The tactics for unit testing vary depending on the "test unit" being tested in that test.
If the test unit is an implementation of a function that performs a calculation based on a combination of inputs and its current state, then a good unit test would be to put that object into the defined state, and then call the function and verify its output is the golden data
If the test unit is responsible for deciding which object from a list it should return, then a good unit test would be to force populate that list with its (mock?) objects, and then verify that the expected object instance was returned.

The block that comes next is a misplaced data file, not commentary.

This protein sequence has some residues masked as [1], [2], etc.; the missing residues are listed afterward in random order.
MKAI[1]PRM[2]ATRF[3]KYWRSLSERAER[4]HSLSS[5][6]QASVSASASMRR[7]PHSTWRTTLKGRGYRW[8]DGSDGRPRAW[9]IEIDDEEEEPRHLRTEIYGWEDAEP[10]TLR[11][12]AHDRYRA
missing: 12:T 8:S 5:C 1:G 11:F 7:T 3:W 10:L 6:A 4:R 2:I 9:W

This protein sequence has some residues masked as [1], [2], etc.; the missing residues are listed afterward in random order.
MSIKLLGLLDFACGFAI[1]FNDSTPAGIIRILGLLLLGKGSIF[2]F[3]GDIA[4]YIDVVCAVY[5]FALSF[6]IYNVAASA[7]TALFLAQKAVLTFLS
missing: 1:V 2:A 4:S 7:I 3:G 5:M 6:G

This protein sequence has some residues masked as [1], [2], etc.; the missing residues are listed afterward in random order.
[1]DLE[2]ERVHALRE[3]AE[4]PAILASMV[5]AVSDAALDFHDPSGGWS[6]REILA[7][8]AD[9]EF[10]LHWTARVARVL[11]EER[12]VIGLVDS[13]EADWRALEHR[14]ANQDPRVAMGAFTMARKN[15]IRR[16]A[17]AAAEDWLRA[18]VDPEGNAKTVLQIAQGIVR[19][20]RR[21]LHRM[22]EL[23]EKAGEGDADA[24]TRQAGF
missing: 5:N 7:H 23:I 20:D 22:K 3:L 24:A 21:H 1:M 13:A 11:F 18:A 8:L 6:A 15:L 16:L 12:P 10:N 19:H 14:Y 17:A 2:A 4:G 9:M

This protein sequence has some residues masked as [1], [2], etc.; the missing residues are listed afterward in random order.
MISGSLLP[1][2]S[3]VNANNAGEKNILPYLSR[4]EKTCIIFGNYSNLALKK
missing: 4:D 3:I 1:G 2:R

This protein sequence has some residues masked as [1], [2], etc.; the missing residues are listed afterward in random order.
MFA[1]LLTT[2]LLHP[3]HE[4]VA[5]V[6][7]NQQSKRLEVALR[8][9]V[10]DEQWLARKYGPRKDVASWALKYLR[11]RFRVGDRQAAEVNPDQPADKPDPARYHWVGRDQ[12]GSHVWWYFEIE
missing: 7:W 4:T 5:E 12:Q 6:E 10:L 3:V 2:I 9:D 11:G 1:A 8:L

Some units being tested do not match the "golden value" style of testing.
Consider, a function which is responsible for sequencing a series of calls to other objects. In this case, you are likely to create a mock/fake objects to receive these calls, and then instead of comparing golden values, you are checking that these objects were called with appropriate parameters.
Some unit tests are written to verify the absence of behaviour
Consider how you would validate that a function that needed to make a function call if certain conditions were met. Its as important to validate that this call does not occur if the conditions are not met, as it is to verify its called when they do meet.
Finally, sometimes verifying that a function does not generate exceptions across a wide range of inputs can be important.